Manufacturers are getting used to the idea that they no longer just sell products. For many, there’s a need—and very lucrative reasons—to sell services, as well. But that’s not to say it’s a simple transition, which makes it just the type of challenge that Thomas Hollmann, a clinical associate professor of marketing at Arizona State University, craves.

“I like messy problems,” says Hollmann, who also serves as executive director of ASU’s Center for Services Leadership. “In business, there isn’t a more messy problem than figuring out how to do well in services.”

It’s a huge challenge to reorient a business from making things to selling services, but one often overlooked pitfall is how to market those new services. Field Service Digital caught up with Hollmann to untangle the difficulties that manufacturers face when marketing services—both internally to employees and externally to customers.

What pitfalls do companies need to avoid as they make the shift to selling services in addition to products?

Thomas Hollmann

Hollmann: There is often customer resistance to pay for things that they received for free in the past. That resistance comes in three facets. First, there is economic resistance. If the company does a poor job of explaining the value of these services, customer might perceive it as greed, as a betrayal, as a bait and switch.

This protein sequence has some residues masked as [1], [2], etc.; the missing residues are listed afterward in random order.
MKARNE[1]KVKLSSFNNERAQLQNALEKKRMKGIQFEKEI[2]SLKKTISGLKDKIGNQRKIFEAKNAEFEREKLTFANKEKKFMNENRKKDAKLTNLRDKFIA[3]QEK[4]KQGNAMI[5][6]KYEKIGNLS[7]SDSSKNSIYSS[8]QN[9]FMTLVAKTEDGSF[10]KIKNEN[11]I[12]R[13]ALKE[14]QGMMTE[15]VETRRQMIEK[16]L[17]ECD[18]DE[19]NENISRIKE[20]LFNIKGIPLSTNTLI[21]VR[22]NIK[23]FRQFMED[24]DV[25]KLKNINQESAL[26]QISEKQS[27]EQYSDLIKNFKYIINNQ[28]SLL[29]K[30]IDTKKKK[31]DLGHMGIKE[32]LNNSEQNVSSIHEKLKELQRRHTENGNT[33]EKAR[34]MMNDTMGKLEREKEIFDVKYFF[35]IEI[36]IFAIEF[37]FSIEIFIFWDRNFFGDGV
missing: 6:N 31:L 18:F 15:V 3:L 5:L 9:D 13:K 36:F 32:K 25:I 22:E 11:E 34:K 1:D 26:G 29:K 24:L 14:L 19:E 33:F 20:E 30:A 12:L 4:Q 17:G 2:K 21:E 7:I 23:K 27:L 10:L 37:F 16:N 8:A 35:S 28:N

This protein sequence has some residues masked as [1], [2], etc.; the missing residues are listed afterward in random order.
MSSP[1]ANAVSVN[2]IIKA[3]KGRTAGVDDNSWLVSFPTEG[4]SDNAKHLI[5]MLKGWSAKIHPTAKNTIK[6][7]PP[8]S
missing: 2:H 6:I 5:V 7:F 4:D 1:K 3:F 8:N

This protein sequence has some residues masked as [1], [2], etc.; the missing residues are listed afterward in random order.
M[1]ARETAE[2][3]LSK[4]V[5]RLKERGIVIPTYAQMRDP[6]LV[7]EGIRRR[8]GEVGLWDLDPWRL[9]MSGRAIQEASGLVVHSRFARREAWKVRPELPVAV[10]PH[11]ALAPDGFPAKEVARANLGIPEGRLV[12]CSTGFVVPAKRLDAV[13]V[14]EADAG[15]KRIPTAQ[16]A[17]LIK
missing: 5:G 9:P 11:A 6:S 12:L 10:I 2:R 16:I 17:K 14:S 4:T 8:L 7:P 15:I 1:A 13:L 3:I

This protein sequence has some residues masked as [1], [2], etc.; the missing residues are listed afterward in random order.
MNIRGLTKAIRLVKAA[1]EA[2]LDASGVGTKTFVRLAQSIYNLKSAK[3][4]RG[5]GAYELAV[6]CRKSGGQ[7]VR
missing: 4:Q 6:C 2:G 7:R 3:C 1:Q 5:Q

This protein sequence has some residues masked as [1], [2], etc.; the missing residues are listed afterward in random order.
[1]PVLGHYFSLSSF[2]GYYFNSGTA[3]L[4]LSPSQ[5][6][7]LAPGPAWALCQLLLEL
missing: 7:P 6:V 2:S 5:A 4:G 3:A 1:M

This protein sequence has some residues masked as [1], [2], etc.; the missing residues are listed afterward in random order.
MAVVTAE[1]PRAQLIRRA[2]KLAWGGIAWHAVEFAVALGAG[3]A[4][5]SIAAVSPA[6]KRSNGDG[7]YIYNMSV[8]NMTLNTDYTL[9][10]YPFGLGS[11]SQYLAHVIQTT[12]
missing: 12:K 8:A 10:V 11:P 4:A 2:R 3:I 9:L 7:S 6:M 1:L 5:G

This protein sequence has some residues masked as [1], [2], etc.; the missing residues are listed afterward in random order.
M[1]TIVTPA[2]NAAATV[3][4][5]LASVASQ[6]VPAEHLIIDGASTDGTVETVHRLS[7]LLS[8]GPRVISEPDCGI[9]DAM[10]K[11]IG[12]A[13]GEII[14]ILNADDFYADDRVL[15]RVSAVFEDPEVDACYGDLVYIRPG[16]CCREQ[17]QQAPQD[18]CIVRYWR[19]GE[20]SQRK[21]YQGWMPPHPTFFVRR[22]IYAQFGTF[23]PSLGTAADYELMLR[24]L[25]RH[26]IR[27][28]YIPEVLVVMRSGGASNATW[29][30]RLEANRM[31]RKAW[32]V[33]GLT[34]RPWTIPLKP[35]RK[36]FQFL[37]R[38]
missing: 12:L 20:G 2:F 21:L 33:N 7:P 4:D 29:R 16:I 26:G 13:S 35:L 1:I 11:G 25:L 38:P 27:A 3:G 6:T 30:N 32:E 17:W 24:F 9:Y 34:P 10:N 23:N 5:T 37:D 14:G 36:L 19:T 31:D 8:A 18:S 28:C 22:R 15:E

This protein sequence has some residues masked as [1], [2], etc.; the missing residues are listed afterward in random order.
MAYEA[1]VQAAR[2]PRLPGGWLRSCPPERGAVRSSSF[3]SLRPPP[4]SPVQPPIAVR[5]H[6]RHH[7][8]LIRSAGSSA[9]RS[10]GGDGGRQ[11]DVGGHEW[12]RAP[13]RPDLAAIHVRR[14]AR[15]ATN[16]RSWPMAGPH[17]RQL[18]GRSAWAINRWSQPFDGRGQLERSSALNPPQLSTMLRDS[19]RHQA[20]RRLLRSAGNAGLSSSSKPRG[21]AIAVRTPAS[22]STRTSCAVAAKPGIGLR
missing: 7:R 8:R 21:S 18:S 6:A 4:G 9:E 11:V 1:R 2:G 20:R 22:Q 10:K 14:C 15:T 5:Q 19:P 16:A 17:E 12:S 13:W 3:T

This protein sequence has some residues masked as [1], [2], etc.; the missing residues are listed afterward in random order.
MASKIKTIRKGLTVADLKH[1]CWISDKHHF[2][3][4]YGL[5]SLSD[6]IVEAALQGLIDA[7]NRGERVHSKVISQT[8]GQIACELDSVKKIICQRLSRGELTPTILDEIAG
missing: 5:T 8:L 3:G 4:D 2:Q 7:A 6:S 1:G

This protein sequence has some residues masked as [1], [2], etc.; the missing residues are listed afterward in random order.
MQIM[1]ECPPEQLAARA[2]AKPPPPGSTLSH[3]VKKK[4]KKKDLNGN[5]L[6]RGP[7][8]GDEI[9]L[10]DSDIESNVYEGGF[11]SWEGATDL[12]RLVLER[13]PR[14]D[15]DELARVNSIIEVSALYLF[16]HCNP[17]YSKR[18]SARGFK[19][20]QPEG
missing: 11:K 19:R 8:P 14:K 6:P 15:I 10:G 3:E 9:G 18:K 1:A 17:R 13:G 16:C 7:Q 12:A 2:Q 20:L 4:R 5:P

Then there is functional challenge. How does the new service work, and what’s the fee structure? If companies do a poor job of communicating the change, there’s bound to be resistance from customers that just don’t understand. Lastly, there’s the psychological aspect to how customers perceive the value that they will receive. It’s human nature, after all, to resist change.  

Is there one facet of resistance that you see companies struggling with more than the others to overcome?

Hollmann: The one that seems to be a key cog in making it work is the notion of perceived value. Companies need to understand the value of the services they offer, whether old or new, and communicate that value well.

Everything else starts to fall into place if the customers see the value of services. It helps to ease the economic resistance and it tends to make customers more willing to put in the work to understand how the services work—and why the price is fair. Overcoming the psychological barrier is a big aspect of change management.

Servitization certainly presents technical challenges for companies. But it’s also a marketing challenge. Any successful strategies that you’ve seen companies use to overcome that communication challenge?

Hollmann: The first thing that is important to understand for the firms that are moving into servitization is that they have always been a service company. Most, if not all, companies have provided break-fix service, at the very least. They’ve always had a call center, or a way for customers to get in touch with questions and problems. It’s interesting, I think, that companies struggle with the notion that they have to become a totally different company to sell services. That’s just not true. Chances are the company has always provided service, but now they just need to embrace it a bit more.

The first thing that is important to understand for the firms that are moving into servitization is that they have always been a service company.

So, companies’ self-perception is another hurdle?